So this was me last night. On reflection, I look like I’m casing this house. Garden: check ✔ Proximity to trees: check ✔ Proximity to squirrels: CHECK ✔
But if you look closer, on the right, you’ll just about see my Dad. He’s there, in the shadows, in a slightly dodgy-looking golf top. He’s about to attempt to hit a tiny ball into an equally tiny hole several feet away, and he’s using a metal stick to do so. Yes, friends, a metal stick. This is apparently called ‘golf’ and is one more way of proving the general weirdness of humans. To be fair, this is a Dad Thing. Mum does not do golf. She tries to look on enthusiastically – really, she does (Ed: really, I do) but fails. So here I am, obediently waiting, garrumphing the odd bit of encouragement. (And no, in case you’re wondering, Dad doesn’t hole this putt. Rory McIlroy can rest easy.)
This was my first experience of golf – other than falling asleep on the sofa while Dad’s watching it on telly, that is – and I loved it. Seriously. Why? Well, it was Dad’s suggestion, weeks ago, that Mum and I accompany him for a walk round the golf course at Longniddry. “It’s a beautiful course,” he said. Mum nodded. “Being beside the sea, in this setting, is just amazing,” he continued. Mum nodded a bit more. She wasn’t keen on strolling round a golf course.
But then last night, after a day at/on her/my desk, we were both ready to stretch our paws, so off we trotted. Imagine it, so much grass, and little hills for me to chase up and down, and trees, so many trees…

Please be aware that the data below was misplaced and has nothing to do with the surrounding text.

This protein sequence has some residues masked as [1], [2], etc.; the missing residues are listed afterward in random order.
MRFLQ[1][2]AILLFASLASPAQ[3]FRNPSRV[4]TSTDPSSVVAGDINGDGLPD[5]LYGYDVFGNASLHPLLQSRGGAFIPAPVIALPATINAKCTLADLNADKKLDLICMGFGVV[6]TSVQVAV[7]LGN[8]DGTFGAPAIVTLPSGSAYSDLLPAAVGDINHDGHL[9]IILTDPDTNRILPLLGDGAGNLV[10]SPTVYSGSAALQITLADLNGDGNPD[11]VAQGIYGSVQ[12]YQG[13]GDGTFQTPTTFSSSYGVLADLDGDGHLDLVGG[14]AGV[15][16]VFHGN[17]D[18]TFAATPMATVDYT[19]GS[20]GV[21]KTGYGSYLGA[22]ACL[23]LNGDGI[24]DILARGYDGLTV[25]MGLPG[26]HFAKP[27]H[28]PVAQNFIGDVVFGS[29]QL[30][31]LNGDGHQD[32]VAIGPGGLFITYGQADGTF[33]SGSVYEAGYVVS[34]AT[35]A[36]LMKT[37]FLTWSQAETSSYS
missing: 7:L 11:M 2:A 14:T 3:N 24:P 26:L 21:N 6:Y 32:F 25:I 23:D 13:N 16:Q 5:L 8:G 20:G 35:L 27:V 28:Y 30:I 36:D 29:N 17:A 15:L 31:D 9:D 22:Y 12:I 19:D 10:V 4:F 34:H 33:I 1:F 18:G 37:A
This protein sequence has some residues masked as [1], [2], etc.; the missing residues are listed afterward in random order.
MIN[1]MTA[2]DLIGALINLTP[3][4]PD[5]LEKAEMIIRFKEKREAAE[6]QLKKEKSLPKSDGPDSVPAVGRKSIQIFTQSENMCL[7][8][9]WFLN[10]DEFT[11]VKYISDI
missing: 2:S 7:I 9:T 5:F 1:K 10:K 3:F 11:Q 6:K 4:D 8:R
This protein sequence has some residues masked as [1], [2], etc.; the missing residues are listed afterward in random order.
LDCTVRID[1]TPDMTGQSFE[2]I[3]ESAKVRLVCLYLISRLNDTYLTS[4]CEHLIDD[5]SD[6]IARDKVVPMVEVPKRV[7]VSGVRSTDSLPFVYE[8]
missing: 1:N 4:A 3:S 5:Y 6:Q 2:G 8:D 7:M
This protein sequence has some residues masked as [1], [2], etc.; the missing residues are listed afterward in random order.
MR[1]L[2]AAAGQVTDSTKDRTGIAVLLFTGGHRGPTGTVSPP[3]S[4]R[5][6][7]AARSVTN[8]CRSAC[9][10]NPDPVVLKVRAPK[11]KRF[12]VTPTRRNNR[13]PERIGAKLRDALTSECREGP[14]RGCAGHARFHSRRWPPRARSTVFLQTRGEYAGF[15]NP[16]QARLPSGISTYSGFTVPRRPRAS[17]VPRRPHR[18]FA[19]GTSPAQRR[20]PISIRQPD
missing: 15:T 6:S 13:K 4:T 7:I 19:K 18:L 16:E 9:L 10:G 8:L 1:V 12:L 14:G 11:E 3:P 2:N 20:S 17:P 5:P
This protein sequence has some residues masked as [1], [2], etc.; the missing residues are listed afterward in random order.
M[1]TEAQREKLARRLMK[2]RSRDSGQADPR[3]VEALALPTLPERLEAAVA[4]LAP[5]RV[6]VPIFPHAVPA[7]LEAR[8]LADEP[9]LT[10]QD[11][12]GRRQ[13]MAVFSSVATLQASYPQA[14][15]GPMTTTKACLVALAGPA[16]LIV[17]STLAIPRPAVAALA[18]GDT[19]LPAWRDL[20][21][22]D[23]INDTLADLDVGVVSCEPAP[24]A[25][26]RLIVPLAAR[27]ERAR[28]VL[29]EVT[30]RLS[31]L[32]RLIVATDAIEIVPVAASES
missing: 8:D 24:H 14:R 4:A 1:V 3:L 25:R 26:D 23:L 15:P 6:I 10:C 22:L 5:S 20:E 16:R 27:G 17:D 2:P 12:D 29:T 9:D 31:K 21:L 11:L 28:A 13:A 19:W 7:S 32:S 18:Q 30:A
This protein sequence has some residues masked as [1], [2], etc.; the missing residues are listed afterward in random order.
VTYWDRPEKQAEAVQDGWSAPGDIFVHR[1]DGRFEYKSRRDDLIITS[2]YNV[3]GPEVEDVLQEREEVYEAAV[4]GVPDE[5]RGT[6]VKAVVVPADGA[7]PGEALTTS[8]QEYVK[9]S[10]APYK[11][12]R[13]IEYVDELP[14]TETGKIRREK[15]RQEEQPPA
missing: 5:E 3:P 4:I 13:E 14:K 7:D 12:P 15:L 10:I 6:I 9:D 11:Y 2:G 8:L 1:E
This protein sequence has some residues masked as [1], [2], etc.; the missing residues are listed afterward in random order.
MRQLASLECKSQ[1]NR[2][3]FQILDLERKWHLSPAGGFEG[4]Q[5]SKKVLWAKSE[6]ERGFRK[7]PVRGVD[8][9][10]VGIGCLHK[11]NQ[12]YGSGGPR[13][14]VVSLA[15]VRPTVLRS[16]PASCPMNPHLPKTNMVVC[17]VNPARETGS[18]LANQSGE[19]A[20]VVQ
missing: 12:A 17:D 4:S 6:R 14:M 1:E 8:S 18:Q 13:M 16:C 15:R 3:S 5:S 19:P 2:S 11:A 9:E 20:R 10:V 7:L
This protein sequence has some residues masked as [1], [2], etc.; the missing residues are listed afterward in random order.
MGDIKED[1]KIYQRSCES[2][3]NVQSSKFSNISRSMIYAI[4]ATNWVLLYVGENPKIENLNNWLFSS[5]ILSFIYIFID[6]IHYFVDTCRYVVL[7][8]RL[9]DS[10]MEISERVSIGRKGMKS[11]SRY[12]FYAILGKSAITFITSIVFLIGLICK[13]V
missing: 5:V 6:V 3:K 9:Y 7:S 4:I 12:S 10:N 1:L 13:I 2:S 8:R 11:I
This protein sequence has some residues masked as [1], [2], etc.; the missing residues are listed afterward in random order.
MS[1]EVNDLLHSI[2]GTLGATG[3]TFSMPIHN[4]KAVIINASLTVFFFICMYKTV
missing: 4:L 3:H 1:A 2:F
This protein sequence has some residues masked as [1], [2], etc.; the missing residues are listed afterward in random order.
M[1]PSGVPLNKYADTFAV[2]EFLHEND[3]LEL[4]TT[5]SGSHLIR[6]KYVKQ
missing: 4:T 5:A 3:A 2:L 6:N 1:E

You can see why I was happy, right? Here’s another view, and I mean, look a this. When I see a path like this, I just want to run up it. And because I’m on the lead (because we’re on a golf course) Mum has to run with me.
And there’s no doubt that Dad was having fun. (And it’s good to see the old folks enjoying themselves…) (Ed: ahem…) I mean, look at this determination. This focus. This… golf cap.
And here’s the greatest thing of all: I ran, and I mean ran around on the wonderfully springy grass that seemed to have been trimmed especially for tiny paws, inhaling everything I could, and this place, this wonderful place, didn’t smell of canines. Not like the park. Not even like the beach. Not really like anywhere else. “It smells of aesthetically challenging golf clothing,” Mum said, trying to explain this phenomenon. “And probably deer. And rabbits.” Indeed, it did smell of rabbits. So I just relaxed, found a bench to sit myself down on while Dad was on the 10th tee, and took in the view… this way….
And this way… As Dad would say, “Eye on the ball, son, eye on the ball. Golf requires a focussed mind.”
Which turned out to be useful when he lost the ball, and needed a hound to help root it out from the undergrowth below the pine trees. “Weren’t you aiming at the green, Dad?” I asked while sniffing around. (I knew what a ‘green’ was as Dad had said at the outset that one mustn’t do ‘business’ on the green. Under any circumstances. No business. Ever. My fellow canines will know what I mean by this.)
“No, son, ” he said. “The general idea is to aim at the green, but it’s always good to have a wander through the trees…”